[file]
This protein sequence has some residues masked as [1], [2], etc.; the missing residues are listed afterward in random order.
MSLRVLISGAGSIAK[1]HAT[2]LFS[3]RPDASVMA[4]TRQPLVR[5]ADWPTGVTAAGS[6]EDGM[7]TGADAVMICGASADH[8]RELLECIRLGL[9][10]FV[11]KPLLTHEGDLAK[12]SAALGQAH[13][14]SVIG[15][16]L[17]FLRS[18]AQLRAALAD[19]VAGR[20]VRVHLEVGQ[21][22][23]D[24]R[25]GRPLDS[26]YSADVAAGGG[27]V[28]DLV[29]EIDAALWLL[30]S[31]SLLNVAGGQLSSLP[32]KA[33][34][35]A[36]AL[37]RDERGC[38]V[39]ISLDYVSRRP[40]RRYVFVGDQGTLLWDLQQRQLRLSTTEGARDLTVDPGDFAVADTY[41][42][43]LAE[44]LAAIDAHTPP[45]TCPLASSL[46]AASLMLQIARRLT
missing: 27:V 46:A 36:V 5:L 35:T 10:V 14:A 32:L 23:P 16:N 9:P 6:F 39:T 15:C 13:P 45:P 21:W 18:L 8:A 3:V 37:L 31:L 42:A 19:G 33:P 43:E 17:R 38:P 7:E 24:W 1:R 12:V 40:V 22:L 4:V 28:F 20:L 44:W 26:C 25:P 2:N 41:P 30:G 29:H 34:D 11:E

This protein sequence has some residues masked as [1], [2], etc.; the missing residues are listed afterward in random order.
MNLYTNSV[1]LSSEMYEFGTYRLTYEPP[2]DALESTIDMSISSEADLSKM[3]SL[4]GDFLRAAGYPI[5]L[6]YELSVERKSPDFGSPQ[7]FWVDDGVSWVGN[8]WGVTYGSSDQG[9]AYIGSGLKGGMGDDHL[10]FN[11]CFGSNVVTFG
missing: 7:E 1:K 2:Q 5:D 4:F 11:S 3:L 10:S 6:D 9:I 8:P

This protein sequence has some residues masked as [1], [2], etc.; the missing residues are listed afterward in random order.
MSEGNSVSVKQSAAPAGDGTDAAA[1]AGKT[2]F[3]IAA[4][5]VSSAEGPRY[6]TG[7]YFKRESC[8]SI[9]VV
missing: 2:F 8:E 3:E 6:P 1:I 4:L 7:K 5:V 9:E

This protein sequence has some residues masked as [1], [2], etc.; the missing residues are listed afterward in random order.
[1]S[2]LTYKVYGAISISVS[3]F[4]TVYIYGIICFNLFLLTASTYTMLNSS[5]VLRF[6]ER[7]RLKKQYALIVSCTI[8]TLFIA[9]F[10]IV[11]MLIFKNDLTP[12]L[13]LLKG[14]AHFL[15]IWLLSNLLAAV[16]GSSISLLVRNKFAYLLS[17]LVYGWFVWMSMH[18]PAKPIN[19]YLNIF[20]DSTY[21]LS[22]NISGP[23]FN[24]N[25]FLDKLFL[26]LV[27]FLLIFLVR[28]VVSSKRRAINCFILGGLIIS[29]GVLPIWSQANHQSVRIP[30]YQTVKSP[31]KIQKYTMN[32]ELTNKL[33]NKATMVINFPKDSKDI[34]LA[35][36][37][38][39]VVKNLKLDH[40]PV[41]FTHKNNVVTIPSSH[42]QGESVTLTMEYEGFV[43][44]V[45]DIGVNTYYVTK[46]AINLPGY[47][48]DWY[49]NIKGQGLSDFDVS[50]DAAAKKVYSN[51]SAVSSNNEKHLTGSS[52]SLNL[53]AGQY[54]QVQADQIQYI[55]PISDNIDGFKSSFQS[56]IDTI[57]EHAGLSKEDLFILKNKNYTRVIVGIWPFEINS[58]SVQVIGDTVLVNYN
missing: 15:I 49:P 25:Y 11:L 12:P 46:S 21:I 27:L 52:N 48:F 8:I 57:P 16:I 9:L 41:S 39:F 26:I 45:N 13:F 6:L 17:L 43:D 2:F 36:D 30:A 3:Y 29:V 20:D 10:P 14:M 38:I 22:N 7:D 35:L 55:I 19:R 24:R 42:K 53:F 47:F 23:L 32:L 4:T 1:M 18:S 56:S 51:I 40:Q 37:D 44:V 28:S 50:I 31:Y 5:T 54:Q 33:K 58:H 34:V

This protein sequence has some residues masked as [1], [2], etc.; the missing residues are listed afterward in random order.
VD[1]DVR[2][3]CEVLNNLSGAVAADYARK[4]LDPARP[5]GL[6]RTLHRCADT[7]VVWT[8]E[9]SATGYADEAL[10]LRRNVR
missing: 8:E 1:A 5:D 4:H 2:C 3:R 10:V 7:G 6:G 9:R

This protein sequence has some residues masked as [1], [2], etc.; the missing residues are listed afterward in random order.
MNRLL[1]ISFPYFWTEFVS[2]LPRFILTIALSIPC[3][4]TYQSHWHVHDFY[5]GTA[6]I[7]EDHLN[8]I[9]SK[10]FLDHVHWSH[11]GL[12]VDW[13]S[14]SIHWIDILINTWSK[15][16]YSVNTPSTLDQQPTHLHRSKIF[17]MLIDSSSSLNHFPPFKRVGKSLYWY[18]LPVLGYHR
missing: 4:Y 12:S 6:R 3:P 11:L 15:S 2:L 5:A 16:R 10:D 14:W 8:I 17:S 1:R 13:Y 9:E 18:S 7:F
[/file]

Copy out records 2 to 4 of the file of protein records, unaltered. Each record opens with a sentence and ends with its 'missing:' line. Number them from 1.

This protein sequence has some residues masked as [1], [2], etc.; the missing residues are listed afterward in random order.
MNLYTNSV[1]LSSEMYEFGTYRLTYEPP[2]DALESTIDMSISSEADLSKM[3]SL[4]GDFLRAAGYPI[5]L[6]YELSVERKSPDFGSPQ[7]FWVDDGVSWVGN[8]WGVTYGSSDQG[9]AYIGSGLKGGMGDDHL[10]FN[11]CFGSNVVTFG
missing: 7:E 1:K 2:Q 5:D 4:F 11:S 3:L 10:S 6:D 9:I 8:P

This protein sequence has some residues masked as [1], [2], etc.; the missing residues are listed afterward in random order.
MSEGNSVSVKQSAAPAGDGTDAAA[1]AGKT[2]F[3]IAA[4][5]VSSAEGPRY[6]TG[7]YFKRESC[8]SI[9]VV
missing: 2:F 8:E 3:E 6:P 1:I 4:L 7:K 5:V 9:E

This protein sequence has some residues masked as [1], [2], etc.; the missing residues are listed afterward in random order.
[1]S[2]LTYKVYGAISISVS[3]F[4]TVYIYGIICFNLFLLTASTYTMLNSS[5]VLRF[6]ER[7]RLKKQYALIVSCTI[8]TLFIA[9]F[10]IV[11]MLIFKNDLTP[12]L[13]LLKG[14]AHFL[15]IWLLSNLLAAV[16]GSSISLLVRNKFAYLLS[17]LVYGWFVWMSMH[18]PAKPIN[19]YLNIF[20]DSTY[21]LS[22]NISGP[23]FN[24]N[25]FLDKLFL[26]LV[27]FLLIFLVR[28]VVSSKRRAINCFILGGLIIS[29]GVLPIWSQANHQSVRIP[30]YQTVKSP[31]KIQKYTMN[32]ELTNKL[33]NKATMVINFPKDSKDI[34]LA[35][36][37][38][39]VVKNLKLDH[40]PV[41]FTHKNNVVTIPSSH[42]QGESVTLTMEYEGFV[43][44]V[45]DIGVNTYYVTK[46]AINLPGY[47][48]DWY[49]NIKGQGLSDFDVS[50]DAAAKKVYSN[51]SAVSSNNEKHLTGSS[52]SLNL[53]AGQY[54]QVQADQIQYI[55]PISDNIDGFKSSFQS[56]IDTI[57]EHAGLSKEDLFILKNKNYTRVIVGIWPFEINS[58]SVQVIGDTVLVNYN
missing: 15:I 49:P 25:Y 11:L 12:P 46:S 21:I 27:L 52:N 48:F 8:I 57:P 16:I 9:L 41:S 39:F 26:I 45:N 13:F 6:L 17:L 43:D 2:F 36:D 30:A 3:Y 29:V 20:D 10:P 14:M 38:I 22:N 7:D 35:L 55:I 19:R 24:R 42:K 53:F 47:F 23:L 32:L 4:T 1:M 18:S 56:S 51:I 40:Q 37:D 44:V 28:S 50:I 31:Y 5:T 54:Q 33:K 58:H 34:V